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How to Set up a Gatling Test's Implementation Environment

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How to Set up a Gatling Test's Implementation Environment

In this post we take a look at how to get an environment up and running to run a series of Gatling tests. Read on for the details!

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Gatling follows a tests implementation approach that prescribes creating all of your tests by using a programming language. Scripting the tests gives us lots of benefits, which we went through in our previous article “8 Reasons You Should Use Gatling for Your Load Testing”. One of these is that you can work with your favorite programming IDE (development environment) without having to switch between Gatling and other applications.

Whether you prefer working in Eclipse or IDEA, you can easily use both of them for tests creation. In fact, theoretically, nothing prevents you from creating Gatling tests even in a simple vim console redactor. True, it doesn’t not make any sense to create tests in a simple console redactor if you are developing tests on your local machine, but there might be a situation when it is handier to make a small fix for a certain script located on a server you might only have SSH console access to. That’s why the only one way to apply this fix will be to use a console redactor like vim. Of course, the probability of such a requirement is low, but it is always nice to know that you can.

In this article, we are not going to wage a “Holy War” discussion about which environment is better, because the best working environment is always the one which you are comfortable to work in. At the same time, the steps to establish a Gatling tests implementation environment are relatively the same for all environments. I will show you the example steps for my favorite IDE called IDEA. But with a little help from Google, you can easily perform similar steps on your favorite development environment.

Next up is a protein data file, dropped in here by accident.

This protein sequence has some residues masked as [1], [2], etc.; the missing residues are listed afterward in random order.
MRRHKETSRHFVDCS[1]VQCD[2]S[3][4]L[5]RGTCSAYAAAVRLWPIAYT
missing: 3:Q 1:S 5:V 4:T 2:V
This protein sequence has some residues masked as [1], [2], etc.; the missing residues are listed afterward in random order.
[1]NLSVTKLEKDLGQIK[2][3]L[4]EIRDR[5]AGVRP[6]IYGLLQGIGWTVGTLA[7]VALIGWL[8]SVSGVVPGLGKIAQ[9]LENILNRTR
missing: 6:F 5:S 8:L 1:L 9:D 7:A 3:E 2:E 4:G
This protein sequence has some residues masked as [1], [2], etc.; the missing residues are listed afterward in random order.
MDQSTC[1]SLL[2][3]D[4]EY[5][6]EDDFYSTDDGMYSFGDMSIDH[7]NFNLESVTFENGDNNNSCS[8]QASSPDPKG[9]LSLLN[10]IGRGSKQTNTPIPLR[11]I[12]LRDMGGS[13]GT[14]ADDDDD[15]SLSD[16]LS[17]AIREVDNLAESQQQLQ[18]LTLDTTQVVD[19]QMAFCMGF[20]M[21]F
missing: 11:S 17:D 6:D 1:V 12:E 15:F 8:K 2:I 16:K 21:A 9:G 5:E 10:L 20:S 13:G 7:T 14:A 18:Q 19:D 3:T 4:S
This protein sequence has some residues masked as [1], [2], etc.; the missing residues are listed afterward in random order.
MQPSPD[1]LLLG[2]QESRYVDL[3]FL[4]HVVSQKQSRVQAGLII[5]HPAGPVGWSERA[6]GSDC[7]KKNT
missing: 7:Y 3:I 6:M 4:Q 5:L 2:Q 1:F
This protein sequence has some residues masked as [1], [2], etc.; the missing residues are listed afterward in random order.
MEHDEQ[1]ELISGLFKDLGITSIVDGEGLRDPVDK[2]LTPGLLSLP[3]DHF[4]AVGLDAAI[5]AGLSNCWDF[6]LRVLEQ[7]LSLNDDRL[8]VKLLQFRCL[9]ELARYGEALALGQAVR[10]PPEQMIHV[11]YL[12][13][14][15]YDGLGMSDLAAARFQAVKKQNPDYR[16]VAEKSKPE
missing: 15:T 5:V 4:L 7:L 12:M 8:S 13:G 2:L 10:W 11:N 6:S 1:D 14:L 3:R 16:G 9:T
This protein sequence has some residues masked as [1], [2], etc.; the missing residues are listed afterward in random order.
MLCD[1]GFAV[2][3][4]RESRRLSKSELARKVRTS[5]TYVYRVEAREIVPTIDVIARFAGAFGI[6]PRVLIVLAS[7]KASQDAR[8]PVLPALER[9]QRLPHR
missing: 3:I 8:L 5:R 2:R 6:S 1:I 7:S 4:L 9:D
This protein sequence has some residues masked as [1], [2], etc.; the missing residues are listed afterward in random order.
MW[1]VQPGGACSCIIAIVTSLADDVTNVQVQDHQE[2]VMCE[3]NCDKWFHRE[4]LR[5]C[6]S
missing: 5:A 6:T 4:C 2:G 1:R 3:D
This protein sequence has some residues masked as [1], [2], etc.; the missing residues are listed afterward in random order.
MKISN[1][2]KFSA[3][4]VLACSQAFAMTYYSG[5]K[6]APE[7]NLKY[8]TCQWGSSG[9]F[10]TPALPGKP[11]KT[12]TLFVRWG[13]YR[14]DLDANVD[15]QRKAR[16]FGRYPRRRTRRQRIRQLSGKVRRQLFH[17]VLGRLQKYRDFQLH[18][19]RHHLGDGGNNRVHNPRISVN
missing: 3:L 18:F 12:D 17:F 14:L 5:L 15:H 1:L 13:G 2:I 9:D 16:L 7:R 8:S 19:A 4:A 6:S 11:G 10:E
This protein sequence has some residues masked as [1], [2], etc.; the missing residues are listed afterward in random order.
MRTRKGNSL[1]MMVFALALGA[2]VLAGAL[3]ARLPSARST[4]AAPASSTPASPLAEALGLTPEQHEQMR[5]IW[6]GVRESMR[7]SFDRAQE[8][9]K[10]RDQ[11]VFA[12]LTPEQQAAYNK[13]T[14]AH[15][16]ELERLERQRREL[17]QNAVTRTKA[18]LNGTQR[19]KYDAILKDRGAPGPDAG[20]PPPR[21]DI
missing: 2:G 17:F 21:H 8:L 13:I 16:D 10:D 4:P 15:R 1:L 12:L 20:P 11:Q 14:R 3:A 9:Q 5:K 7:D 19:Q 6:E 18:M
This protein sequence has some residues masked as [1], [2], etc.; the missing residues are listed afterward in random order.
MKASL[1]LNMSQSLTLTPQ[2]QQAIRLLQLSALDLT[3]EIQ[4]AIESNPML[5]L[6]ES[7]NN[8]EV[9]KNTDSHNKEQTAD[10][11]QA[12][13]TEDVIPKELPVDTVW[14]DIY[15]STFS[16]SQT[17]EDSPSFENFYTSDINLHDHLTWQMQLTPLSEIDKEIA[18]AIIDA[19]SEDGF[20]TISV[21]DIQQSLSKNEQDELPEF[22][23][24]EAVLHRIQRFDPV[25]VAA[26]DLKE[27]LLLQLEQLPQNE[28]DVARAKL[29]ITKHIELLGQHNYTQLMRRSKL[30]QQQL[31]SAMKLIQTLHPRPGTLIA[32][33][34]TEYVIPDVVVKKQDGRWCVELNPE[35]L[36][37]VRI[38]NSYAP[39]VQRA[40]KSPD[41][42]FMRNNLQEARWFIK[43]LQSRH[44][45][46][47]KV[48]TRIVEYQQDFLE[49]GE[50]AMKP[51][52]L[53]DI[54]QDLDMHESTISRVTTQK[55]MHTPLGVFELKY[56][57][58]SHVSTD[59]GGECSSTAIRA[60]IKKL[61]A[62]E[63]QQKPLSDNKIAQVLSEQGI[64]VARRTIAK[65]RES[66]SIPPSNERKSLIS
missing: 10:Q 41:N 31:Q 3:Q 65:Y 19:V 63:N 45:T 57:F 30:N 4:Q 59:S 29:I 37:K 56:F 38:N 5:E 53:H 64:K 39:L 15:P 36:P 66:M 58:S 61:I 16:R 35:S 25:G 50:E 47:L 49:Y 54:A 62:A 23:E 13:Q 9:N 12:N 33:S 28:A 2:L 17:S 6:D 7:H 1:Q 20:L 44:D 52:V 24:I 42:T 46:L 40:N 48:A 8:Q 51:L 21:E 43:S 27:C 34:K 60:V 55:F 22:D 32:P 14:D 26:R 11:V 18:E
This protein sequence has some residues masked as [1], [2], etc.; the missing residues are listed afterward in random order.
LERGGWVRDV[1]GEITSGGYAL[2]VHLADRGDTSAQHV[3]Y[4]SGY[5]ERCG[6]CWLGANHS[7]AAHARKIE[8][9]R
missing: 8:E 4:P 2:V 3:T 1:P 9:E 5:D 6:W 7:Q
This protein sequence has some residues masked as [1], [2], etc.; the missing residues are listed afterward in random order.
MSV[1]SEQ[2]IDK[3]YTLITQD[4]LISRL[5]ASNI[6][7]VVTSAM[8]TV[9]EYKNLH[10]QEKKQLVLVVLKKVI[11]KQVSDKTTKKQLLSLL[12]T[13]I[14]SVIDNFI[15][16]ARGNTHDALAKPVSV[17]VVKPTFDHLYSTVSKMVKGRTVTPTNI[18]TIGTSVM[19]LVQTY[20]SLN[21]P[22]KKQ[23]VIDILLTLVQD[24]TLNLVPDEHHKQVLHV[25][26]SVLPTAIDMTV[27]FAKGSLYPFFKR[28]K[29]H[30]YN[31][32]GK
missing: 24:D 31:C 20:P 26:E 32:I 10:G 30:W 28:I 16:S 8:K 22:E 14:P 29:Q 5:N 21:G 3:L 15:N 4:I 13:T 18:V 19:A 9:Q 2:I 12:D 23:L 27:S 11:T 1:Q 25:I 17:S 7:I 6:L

Setting up the Gatling tests implementation environment is easy. However, there are three small requirements:

  • You should have Maven installed
  • Your favorite IDE should be installed
  • IDE should be configured to use Scala

Most likely you already have Maven installed on your local machine, if you have ever worked with Scala, Kotlin or Java. If not, then no worries as its installation is very straightforward. You can check this link to find the detailed steps explanation. Regarding your favorite IDE, I’m sure you have already have one so no actions needed. But if you don’t, try IDEA. You will definitely love it.

Finally, we need to make sure that your own development environment is configured to work with Scala. IDEA doesn’t provide an integration with Scala by default but it can be easily expanded to support it. All you need to do is to install the free Scala plugin. The easiest way to install is:

  1. Open the IDEA application
  2. Open ‘Preferences’ in the top left corner
  3. Choose ‘Plugins’ in the left menu
  4. Click ‘Browse repositories...’
  5. Search for ‘Scala’ from the ‘Languages’ subgroup
  6. Install and restart your IDE

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After these specified steps, your IDE environment is ready and we can start with setting up our new test environment. During this process we will create a Maven project based on our existing Gatling template. I will show you how to correctly import your newly created project into your IDE, where to put newly created tests and how to run these tests right from the IDE.